The beauty of a 100 year old barn comes with a sadness, one day it will fall down. Our Chickens couldn’t stay in this coop for long. It was only a matter of time before the flock needed a new home.
The thing about old barns is they shift and sway and can tip a little and stay that way for years. When we moved to our farmhouse a few years ago now, I was in love with having an old barn on our property.
We knew at this point we didn’t have much time with the barn. I am thankful for the three years we were able to raise chickens in it. We pasture raise our chickens and the barn served a wonderful shelter for them in winter too.
With the winds and heavy snowfall this year the barn is leaning even more. The foundation wall is crumbling and I knew the chickens had to move.
Since we built a new barn we decided to turn a corner of it into a chicken coop. The little pulley door is my favorite. And now I don’t need to bend down and say a friendly Hello to gigantic spiders to get the eggs out.
We have a perfect reach for clean eggs in the nesting boxes.
How to Move Chickens to A New Coop
We have one Australorp Rooster and 14 hens to go with him. We have two hens who are almost five and the rest are three years old. It was a cool Spring evening when all the little chickens were sleeping we started one by one picking them up and bringing them to the new coop.
Be sure to move your chickens at night. It’s easiest and our kids had a blast.
Put them up on their new roosts. Ours and probably yours too will be so sleepy they go right back to dreamland. They’ll check out where they are tomorrow.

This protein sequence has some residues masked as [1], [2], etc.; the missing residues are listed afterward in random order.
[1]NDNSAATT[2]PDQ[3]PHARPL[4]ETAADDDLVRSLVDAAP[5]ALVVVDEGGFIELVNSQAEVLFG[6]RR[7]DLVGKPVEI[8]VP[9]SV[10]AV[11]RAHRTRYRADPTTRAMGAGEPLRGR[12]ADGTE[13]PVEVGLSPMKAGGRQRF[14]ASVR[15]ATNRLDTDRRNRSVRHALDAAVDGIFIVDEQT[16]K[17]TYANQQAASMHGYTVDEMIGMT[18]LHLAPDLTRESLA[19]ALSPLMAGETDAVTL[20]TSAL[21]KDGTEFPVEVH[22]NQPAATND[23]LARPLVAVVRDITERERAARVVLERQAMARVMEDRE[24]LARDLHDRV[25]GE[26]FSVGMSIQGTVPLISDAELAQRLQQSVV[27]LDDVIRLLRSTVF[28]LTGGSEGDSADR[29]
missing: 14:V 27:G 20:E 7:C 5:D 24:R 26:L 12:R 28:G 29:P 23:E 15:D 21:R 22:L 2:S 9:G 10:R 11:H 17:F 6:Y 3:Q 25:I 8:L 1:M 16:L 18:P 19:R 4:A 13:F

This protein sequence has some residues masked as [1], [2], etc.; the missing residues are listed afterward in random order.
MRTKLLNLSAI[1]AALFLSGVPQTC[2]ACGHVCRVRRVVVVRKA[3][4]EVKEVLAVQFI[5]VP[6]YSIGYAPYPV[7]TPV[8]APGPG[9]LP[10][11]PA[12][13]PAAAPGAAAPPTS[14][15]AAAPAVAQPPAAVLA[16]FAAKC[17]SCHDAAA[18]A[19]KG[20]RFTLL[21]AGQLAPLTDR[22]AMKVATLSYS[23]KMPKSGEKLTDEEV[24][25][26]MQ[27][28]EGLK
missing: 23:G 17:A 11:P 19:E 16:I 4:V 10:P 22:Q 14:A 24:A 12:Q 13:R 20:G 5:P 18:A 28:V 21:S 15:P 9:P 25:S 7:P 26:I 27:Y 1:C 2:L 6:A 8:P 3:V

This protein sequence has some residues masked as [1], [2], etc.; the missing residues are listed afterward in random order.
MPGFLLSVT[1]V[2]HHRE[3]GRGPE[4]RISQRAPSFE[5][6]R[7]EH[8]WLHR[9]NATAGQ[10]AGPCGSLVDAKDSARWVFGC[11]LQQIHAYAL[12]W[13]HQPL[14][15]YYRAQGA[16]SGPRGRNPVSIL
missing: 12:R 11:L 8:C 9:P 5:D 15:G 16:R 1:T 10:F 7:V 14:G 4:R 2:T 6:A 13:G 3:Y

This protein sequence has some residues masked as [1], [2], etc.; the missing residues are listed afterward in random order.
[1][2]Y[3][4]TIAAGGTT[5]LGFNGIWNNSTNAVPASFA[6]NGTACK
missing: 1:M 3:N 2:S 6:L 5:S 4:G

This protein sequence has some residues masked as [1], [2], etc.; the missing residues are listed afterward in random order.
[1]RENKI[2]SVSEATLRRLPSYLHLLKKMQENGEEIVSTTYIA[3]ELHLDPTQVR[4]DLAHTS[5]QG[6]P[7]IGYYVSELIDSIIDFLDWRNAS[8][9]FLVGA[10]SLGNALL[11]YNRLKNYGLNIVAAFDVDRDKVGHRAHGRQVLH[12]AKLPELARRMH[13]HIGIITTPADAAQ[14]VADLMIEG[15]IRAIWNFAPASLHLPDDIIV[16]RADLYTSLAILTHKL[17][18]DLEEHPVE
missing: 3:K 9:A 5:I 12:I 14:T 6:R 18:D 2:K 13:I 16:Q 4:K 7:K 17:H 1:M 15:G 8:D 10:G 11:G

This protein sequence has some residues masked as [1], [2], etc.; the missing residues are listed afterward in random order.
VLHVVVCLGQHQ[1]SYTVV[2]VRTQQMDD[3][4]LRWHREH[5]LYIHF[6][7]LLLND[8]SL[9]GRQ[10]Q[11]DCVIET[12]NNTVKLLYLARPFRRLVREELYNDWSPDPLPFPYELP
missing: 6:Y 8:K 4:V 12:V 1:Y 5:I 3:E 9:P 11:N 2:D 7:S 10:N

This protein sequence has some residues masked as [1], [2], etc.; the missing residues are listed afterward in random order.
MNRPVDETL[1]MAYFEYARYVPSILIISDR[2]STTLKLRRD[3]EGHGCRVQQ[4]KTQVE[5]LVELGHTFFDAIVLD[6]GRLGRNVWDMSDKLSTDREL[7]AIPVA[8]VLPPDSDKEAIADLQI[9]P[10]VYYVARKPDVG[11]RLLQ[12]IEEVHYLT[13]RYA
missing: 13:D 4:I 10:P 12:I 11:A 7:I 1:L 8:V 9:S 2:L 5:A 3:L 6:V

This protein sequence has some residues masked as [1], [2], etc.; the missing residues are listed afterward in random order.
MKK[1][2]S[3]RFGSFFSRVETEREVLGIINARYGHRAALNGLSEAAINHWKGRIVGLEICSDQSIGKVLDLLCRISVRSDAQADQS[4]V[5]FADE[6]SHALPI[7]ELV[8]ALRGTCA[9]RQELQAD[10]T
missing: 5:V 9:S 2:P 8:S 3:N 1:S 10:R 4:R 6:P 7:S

This is the key when you want to move your chickens to a new coop- keep them locked up in the new coop for at least THREE days.
After the three day isolation period keep your old chicken coop locked. You don’t want them to go back into the old one and get cozy again.
If you try the old let them out of the old coop and keep the door open for the new coop, they may go in an check it out. They won’t sleep in it though.
Even if you have an outdoor run that is fenced keep them in the coop part for at least three days. This is the easiest way to transition your chickens.
We have a gravel floor in our barn and it actually works well for the chickens. If you are concerned about the floor of your chicken coop check out the article here.
If you are brand new to raising chickens and aren’t sure the type of nesting boxes or coop to make read our article here.
My husband wanted to keep the flock locked up for four days, but I always feel bad when they are stuck inside not free ranging. I went with three days and anxiously waited to see if they went back in that night.
Sure enough they did. it’s been a month now since they have moved to the new coop and during the day they will poke around the old barn but none have tried to go back.
I love having all the animals in the same space now. I think our mini pigs like the extra noise! Now when we go on vacation it makes taking care of the animals easier.
It was an easy transition. Our hens laid eggs right away in the nesting boxes too.
If you chickens don’t go back into their new coop at sundown you will need to start over and keep the flock locked up again for three days.
I hope this helps encourage you to move your chickens to a new coop if needed. Share any tips or tricks you have with us in the comments below.
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